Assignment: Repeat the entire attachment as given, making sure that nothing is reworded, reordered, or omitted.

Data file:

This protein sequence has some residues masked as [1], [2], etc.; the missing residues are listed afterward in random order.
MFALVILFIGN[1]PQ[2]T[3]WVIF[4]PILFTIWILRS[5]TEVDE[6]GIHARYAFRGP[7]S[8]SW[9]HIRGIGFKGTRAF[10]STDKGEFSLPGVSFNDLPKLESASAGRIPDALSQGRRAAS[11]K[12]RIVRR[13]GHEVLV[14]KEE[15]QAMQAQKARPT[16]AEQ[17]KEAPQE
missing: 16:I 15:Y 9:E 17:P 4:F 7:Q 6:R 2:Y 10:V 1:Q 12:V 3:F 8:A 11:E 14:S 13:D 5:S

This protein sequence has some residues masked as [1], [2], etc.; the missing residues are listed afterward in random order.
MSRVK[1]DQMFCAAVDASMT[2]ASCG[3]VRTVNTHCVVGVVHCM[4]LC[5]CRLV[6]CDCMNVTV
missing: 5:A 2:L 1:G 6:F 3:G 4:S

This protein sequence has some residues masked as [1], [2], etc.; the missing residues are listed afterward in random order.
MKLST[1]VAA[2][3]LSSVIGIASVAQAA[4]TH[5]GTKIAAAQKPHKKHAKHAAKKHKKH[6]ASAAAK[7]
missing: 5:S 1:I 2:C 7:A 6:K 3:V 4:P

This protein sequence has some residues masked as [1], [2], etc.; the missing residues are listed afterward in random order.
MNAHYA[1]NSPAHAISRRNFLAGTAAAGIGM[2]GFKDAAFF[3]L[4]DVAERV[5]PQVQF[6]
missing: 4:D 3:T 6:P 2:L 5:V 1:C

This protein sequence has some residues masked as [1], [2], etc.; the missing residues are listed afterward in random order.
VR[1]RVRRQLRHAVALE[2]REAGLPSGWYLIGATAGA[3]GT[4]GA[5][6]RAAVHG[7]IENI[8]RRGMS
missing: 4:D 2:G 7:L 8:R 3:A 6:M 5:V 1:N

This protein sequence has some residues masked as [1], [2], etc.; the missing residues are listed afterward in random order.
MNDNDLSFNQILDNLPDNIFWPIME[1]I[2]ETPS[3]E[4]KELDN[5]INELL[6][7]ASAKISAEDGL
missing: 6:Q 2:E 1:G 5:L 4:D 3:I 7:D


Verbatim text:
This protein sequence has some residues masked as [1], [2], etc.; the missing residues are listed afterward in random order.
MFALVILFIGN[1]PQ[2]T[3]WVIF[4]PILFTIWILRS[5]TEVDE[6]GIHARYAFRGP[7]S[8]SW[9]HIRGIGFKGTRAF[10]STDKGEFSLPGVSFNDLPKLESASAGRIPDALSQGRRAAS[11]K[12]RIVRR[13]GHEVLV[14]KEE[15]QAMQAQKARPT[16]AEQ[17]KEAPQE
missing: 16:I 15:Y 9:E 17:P 4:F 7:Q 6:R 2:Y 10:V 1:Q 12:V 3:F 8:A 11:E 14:S 13:D 5:S

This protein sequence has some residues masked as [1], [2], etc.; the missing residues are listed afterward in random order.
MSRVK[1]DQMFCAAVDASMT[2]ASCG[3]VRTVNTHCVVGVVHCM[4]LC[5]CRLV[6]CDCMNVTV
missing: 5:A 2:L 1:G 6:F 3:G 4:S

This protein sequence has some residues masked as [1], [2], etc.; the missing residues are listed afterward in random order.
MKLST[1]VAA[2][3]LSSVIGIASVAQAA[4]TH[5]GTKIAAAQKPHKKHAKHAAKKHKKH[6]ASAAAK[7]
missing: 5:S 1:I 2:C 7:A 6:K 3:V 4:P

This protein sequence has some residues masked as [1], [2], etc.; the missing residues are listed afterward in random order.
MNAHYA[1]NSPAHAISRRNFLAGTAAAGIGM[2]GFKDAAFF[3]L[4]DVAERV[5]PQVQF[6]
missing: 4:D 3:T 6:P 2:L 5:V 1:C

This protein sequence has some residues masked as [1], [2], etc.; the missing residues are listed afterward in random order.
VR[1]RVRRQLRHAVALE[2]REAGLPSGWYLIGATAGA[3]GT[4]GA[5][6]RAAVHG[7]IENI[8]RRGMS
missing: 4:D 2:G 7:L 8:R 3:A 6:M 5:V 1:N

This protein sequence has some residues masked as [1], [2], etc.; the missing residues are listed afterward in random order.
MNDNDLSFNQILDNLPDNIFWPIME[1]I[2]ETPS[3]E[4]KELDN[5]INELL[6][7]ASAKISAEDGL
missing: 6:Q 2:E 1:G 5:L 4:D 3:I 7:D